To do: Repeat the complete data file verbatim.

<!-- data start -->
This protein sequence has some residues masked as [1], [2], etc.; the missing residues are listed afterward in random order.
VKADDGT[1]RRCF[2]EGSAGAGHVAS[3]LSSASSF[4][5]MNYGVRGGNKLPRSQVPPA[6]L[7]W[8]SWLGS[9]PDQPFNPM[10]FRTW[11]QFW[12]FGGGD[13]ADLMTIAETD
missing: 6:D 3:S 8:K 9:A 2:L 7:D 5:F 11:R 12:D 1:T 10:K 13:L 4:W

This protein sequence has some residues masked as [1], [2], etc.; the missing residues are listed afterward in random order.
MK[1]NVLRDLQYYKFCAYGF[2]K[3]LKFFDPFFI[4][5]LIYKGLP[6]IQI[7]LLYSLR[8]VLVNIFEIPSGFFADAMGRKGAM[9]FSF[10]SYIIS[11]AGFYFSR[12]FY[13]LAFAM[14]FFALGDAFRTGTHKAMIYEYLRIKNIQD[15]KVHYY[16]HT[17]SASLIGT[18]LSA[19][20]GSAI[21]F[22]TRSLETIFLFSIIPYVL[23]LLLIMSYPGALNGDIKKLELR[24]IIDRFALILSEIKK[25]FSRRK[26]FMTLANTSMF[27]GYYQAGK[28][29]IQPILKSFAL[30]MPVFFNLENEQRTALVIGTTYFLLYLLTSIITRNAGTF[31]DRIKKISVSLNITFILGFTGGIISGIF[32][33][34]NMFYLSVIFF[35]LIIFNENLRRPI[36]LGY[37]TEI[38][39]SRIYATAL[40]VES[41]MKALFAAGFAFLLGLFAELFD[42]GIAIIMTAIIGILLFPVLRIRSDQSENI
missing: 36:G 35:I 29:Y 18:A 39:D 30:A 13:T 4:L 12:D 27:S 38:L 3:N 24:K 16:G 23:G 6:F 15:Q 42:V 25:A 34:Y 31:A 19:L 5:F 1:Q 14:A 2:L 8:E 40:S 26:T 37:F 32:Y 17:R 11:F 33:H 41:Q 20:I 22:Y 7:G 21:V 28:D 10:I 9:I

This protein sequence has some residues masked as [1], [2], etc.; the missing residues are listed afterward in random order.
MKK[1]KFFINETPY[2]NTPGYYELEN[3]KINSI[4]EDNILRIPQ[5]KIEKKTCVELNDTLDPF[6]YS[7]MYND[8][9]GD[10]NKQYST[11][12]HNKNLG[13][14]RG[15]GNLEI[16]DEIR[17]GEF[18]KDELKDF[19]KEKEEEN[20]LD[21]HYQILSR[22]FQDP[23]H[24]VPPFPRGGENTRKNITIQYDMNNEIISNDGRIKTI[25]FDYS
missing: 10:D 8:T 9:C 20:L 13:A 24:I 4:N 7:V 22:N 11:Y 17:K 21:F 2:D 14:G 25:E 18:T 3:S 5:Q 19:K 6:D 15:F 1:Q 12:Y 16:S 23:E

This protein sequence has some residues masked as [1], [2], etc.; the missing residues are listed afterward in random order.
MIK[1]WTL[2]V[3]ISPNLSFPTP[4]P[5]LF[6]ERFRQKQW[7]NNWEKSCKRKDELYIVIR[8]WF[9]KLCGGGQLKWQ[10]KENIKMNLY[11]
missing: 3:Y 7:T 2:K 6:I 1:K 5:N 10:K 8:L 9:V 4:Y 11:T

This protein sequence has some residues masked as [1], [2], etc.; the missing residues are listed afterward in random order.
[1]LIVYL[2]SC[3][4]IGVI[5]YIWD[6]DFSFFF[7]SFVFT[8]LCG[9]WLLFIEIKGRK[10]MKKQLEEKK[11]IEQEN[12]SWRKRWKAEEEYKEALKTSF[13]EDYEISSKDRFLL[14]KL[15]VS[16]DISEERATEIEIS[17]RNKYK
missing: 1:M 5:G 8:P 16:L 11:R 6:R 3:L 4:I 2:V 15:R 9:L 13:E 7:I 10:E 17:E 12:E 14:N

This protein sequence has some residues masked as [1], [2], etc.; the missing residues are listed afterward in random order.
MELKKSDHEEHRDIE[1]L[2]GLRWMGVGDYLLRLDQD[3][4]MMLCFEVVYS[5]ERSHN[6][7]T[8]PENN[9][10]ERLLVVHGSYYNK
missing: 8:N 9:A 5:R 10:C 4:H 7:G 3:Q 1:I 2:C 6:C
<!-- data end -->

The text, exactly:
This protein sequence has some residues masked as [1], [2], etc.; the missing residues are listed afterward in random order.
VKADDGT[1]RRCF[2]EGSAGAGHVAS[3]LSSASSF[4][5]MNYGVRGGNKLPRSQVPPA[6]L[7]W[8]SWLGS[9]PDQPFNPM[10]FRTW[11]QFW[12]FGGGD[13]ADLMTIAETD
missing: 6:D 3:S 8:K 9:A 2:L 7:D 5:F 11:R 12:D 1:T 10:K 13:L 4:W

This protein sequence has some residues masked as [1], [2], etc.; the missing residues are listed afterward in random order.
MK[1]NVLRDLQYYKFCAYGF[2]K[3]LKFFDPFFI[4][5]LIYKGLP[6]IQI[7]LLYSLR[8]VLVNIFEIPSGFFADAMGRKGAM[9]FSF[10]SYIIS[11]AGFYFSR[12]FY[13]LAFAM[14]FFALGDAFRTGTHKAMIYEYLRIKNIQD[15]KVHYY[16]HT[17]SASLIGT[18]LSA[19][20]GSAI[21]F[22]TRSLETIFLFSIIPYVL[23]LLLIMSYPGALNGDIKKLELR[24]IIDRFALILSEIKK[25]FSRRK[26]FMTLANTSMF[27]GYYQAGK[28][29]IQPILKSFAL[30]MPVFFNLENEQRTALVIGTTYFLLYLLTSIITRNAGTF[31]DRIKKISVSLNITFILGFTGGIISGIF[32][33][34]NMFYLSVIFF[35]LIIFNENLRRPI[36]LGY[37]TEI[38][39]SRIYATAL[40]VES[41]MKALFAAGFAFLLGLFAELFD[42]GIAIIMTAIIGILLFPVLRIRSDQSENI
missing: 36:G 35:I 29:Y 18:A 39:D 30:A 13:T 4:L 12:D 27:S 38:L 3:N 24:K 16:G 23:G 6:F 15:Q 42:V 25:A 34:Y 31:A 19:L 5:F 1:Q 14:A 2:L 8:E 40:S 26:T 37:F 32:Y 17:R 11:F 33:H 41:Q 20:I 22:Y 7:G 21:V 28:D 10:I 9:I

This protein sequence has some residues masked as [1], [2], etc.; the missing residues are listed afterward in random order.
MKK[1]KFFINETPY[2]NTPGYYELEN[3]KINSI[4]EDNILRIPQ[5]KIEKKTCVELNDTLDPF[6]YS[7]MYND[8][9]GD[10]NKQYST[11][12]HNKNLG[13][14]RG[15]GNLEI[16]DEIR[17]GEF[18]KDELKDF[19]KEKEEEN[20]LD[21]HYQILSR[22]FQDP[23]H[24]VPPFPRGGENTRKNITIQYDMNNEIISNDGRIKTI[25]FDYS
missing: 10:D 8:T 9:C 20:L 13:A 24:I 4:N 7:V 22:N 11:Y 17:K 21:F 2:D 14:G 25:E 18:T 3:S 5:Q 19:K 6:D 15:F 1:Q 12:Y 16:S 23:E

This protein sequence has some residues masked as [1], [2], etc.; the missing residues are listed afterward in random order.
MIK[1]WTL[2]V[3]ISPNLSFPTP[4]P[5]LF[6]ERFRQKQW[7]NNWEKSCKRKDELYIVIR[8]WF[9]KLCGGGQLKWQ[10]KENIKMNLY[11]
missing: 3:Y 7:T 2:K 6:I 1:K 5:N 10:K 8:L 9:V 4:Y 11:T

This protein sequence has some residues masked as [1], [2], etc.; the missing residues are listed afterward in random order.
[1]LIVYL[2]SC[3][4]IGVI[5]YIWD[6]DFSFFF[7]SFVFT[8]LCG[9]WLLFIEIKGRK[10]MKKQLEEKK[11]IEQEN[12]SWRKRWKAEEEYKEALKTSF[13]EDYEISSKDRFLL[14]KL[15]VS[16]DISEERATEIEIS[17]RNKYK
missing: 1:M 5:G 8:P 16:L 11:R 6:R 3:L 4:I 2:V 15:R 9:L 13:E 7:I 10:E 17:E 12:E 14:N

This protein sequence has some residues masked as [1], [2], etc.; the missing residues are listed afterward in random order.
MELKKSDHEEHRDIE[1]L[2]GLRWMGVGDYLLRLDQD[3][4]MMLCFEVVYS[5]ERSHN[6][7]T[8]PENN[9][10]ERLLVVHGSYYNK
missing: 8:N 9:A 5:R 10:C 4:H 7:G 3:Q 1:I 2:C 6:C